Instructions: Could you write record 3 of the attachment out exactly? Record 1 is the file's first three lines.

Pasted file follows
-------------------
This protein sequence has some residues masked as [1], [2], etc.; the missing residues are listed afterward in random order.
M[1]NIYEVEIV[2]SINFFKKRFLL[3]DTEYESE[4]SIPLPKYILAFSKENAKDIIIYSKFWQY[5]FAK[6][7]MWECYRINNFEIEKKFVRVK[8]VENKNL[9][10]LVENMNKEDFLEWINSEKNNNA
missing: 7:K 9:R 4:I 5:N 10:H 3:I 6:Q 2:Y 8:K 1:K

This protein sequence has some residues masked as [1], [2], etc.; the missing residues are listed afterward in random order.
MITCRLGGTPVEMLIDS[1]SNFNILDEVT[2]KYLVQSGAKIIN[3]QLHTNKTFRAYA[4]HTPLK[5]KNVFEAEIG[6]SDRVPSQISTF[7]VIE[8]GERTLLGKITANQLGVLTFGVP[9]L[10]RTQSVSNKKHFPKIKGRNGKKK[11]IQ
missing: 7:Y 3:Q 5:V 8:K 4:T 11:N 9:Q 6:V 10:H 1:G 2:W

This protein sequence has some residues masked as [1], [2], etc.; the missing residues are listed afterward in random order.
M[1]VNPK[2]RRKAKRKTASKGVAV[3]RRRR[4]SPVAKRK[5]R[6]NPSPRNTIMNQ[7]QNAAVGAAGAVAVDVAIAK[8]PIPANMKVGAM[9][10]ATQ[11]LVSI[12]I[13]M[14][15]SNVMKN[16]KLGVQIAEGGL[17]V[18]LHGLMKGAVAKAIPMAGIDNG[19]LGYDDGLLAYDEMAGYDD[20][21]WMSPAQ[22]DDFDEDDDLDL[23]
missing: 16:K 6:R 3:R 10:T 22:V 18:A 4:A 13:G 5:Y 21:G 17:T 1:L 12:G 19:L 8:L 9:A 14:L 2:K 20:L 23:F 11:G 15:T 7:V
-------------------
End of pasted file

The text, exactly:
This protein sequence has some residues masked as [1], [2], etc.; the missing residues are listed afterward in random order.
M[1]VNPK[2]RRKAKRKTASKGVAV[3]RRRR[4]SPVAKRK[5]R[6]NPSPRNTIMNQ[7]QNAAVGAAGAVAVDVAIAK[8]PIPANMKVGAM[9][10]ATQ[11]LVSI[12]I[13]M[14][15]SNVMKN[16]KLGVQIAEGGL[17]V[18]LHGLMKGAVAKAIPMAGIDNG[19]LGYDDGLLAYDEMAGYDD[20][21]WMSPAQ[22]DDFDEDDDLDL[23]
missing: 16:K 6:R 3:R 10:T 22:V 18:A 4:A 13:G 5:Y 21:G 17:T 1:L 12:G 19:L 8:L 9:A 14:L 2:K 20:L 23:F 11:G 15:T 7:V